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Waterproof Breathable Fabric - Explained
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eric chan
(bearbreeder) - F
Waterproof Breathable Fabric - Explained on 04/16/2012 10:28:40 MDT Print View

http://www.ukclimbing.com/articles/page.php?id=4556

Waterproof breathable fabrics divide opinion: some people believe a conspiracy surrounds these fabrics and that they are useless, while others claim their waterproof gear to be capable of miracles. There is also the never-ending debate of eVent versus Gore-Tex versus NeoShell.


more at link ...

Eric Blumensaadt
(Danepacker) - MLife

Locale: Mojave Desert
Proof... on 04/17/2012 16:01:58 MDT Print View

OK, wear your vinyl coateed K Mart parka on a moderately paced 1 hour hike first.

Then, after you've dried off after removing the parka and hiking back to the trailhead do the same hike in an eVent or Gore-Tex Pro Shell parka and notice the difference.

Convinced now??

steven franchuk
(Surf)
Re: Waterproof Breathable Fabric - Explained on 04/17/2012 23:43:54 MDT Print View

The real problem with these fabrics is that no one lists the hydro static head or a breathability number. They just say waterproof / breathable. So when they go to the store they cannot compare the performance of the fabrics. Some people will therefore sellect the brand they trust or have heard good things about(frequently this means gortex). Others would base there desicion on price and therefor may select a material that is cheeep not very breathable.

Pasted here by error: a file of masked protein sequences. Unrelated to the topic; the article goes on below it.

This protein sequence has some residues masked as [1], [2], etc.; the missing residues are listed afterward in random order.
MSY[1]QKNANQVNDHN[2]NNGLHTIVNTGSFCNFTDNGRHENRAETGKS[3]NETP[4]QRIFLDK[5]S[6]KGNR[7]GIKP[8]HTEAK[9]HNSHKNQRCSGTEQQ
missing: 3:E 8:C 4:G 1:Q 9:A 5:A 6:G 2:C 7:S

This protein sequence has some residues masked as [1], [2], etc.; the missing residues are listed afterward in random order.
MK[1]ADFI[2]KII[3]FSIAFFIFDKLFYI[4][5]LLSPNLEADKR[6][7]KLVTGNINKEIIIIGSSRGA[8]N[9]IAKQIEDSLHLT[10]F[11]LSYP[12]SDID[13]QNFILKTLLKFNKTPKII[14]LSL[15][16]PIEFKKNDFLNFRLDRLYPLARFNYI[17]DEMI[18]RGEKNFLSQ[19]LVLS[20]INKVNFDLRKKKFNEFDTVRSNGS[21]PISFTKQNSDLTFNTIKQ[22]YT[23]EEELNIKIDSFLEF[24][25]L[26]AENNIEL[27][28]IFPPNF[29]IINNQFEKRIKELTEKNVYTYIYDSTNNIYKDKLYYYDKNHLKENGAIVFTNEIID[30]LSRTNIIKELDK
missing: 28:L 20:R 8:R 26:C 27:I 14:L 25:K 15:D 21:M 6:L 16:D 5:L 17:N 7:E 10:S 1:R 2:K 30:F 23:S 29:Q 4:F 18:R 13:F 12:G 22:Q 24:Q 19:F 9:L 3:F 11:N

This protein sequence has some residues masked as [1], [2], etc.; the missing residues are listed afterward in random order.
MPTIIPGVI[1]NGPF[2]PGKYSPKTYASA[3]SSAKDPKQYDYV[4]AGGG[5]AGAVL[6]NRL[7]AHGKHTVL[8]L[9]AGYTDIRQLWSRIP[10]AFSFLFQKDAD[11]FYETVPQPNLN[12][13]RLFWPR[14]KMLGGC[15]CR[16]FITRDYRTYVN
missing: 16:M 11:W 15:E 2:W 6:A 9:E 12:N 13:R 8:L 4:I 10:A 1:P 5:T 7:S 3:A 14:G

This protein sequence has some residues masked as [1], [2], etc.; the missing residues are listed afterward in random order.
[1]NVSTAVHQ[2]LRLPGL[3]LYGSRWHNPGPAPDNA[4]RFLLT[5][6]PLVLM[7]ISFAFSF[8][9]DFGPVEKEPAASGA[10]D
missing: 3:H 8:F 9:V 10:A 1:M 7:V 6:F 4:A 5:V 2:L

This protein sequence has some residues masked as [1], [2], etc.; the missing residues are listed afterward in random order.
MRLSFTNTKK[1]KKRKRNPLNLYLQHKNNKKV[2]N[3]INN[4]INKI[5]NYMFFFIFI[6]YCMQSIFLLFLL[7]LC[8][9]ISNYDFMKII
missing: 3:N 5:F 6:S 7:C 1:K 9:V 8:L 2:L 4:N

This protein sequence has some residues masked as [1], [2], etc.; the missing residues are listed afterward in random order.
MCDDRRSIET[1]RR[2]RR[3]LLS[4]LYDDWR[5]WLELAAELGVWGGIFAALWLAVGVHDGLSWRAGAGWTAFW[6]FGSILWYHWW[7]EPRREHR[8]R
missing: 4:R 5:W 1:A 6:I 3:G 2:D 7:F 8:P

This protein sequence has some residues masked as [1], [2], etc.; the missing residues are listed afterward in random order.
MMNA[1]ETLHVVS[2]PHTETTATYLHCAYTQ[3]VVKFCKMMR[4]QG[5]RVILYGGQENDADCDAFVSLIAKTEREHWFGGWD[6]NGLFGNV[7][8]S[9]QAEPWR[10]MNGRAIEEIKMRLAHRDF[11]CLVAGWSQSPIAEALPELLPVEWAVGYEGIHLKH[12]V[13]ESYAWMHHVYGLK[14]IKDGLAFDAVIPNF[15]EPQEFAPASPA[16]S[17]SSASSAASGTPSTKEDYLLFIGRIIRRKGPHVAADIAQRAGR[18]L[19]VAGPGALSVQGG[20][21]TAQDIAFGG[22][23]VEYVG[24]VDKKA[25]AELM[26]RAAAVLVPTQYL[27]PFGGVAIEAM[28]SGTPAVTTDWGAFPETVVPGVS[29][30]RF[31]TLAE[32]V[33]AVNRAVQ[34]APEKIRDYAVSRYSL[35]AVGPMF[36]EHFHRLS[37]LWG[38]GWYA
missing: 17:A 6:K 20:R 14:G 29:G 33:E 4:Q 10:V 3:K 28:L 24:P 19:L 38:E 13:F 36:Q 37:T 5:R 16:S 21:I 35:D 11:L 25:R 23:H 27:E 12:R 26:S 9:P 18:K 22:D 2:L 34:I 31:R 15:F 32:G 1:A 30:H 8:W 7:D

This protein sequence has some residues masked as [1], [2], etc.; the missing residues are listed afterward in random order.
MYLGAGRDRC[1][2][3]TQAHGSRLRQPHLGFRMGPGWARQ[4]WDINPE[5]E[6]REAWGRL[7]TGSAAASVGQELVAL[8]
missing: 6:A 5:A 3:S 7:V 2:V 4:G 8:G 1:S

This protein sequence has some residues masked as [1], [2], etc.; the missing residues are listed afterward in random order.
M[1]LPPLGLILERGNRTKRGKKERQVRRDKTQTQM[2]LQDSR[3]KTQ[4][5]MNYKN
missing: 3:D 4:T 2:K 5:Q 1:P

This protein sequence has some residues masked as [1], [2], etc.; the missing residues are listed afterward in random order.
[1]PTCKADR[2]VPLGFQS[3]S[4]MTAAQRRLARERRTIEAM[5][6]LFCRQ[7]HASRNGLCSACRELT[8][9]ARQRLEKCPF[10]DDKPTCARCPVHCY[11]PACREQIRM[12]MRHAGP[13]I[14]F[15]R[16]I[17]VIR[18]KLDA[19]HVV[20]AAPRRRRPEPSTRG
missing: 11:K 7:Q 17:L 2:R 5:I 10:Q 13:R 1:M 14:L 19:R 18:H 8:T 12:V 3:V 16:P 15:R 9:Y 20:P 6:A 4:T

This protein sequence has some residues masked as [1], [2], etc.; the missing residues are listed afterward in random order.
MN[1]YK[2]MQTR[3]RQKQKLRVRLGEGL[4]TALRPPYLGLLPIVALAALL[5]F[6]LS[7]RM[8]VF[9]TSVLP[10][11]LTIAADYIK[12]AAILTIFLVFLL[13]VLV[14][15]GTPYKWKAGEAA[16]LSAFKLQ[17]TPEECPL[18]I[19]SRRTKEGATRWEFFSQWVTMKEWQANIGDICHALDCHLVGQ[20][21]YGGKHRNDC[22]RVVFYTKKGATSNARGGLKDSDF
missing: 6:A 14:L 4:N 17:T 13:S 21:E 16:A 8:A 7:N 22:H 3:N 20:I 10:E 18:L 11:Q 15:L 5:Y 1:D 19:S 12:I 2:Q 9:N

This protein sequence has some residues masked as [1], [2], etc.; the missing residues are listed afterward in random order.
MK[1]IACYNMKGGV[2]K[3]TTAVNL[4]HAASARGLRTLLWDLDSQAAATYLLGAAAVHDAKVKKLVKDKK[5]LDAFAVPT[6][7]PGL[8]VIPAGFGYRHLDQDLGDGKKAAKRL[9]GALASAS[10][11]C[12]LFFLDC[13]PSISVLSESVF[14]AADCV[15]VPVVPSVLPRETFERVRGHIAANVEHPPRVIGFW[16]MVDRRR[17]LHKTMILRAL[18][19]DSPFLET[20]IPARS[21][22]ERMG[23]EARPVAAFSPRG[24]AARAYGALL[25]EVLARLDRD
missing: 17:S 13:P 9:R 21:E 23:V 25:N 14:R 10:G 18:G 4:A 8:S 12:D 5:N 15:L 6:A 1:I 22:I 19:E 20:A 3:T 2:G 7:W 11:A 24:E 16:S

The result of this is that people that buy the cheaper stuff are more likely to complain about breathability while people that buy Gortex or Event are more likely to praise the breathability of the fabric.

if manufactures just agreed on one standard test for breath ability and waterproofness and put the numbers on the label the debate would be over very quickly and half of the WPB fabric vendors would be out of business.

How can we have a debate involving Neoshell? it's barely been on the market for 6 months and very few peole have used it enough to know how it compares with other fabrics.

Brad Walker
(brawa)

Locale: SoCal
Re: Waterproof Breathable Fabric - Explained on 04/18/2012 18:19:48 MDT Print View

A good read that complements the "Field Testing Air Permeable Waterproof-Breathable Fabric Technologies" series here and addresses lots of questions that come up on the forums a lot, like:
-Does DWR decrease breathability?
-Is the fabric still WP or B once it wets out?

Good pictures of test fixtures too, and explanations of the different technologies.

I've started perusing UKC and signed up for their emails a few months back. They've got some great content.

Brad Walker
(brawa)

Locale: SoCal
Re: Re: Waterproof Breathable Fabric - Explained on 04/18/2012 18:28:12 MDT Print View

"The real problem with these fabrics is that no one lists the hydro static head or a breathability number. They just say waterproof / breathable."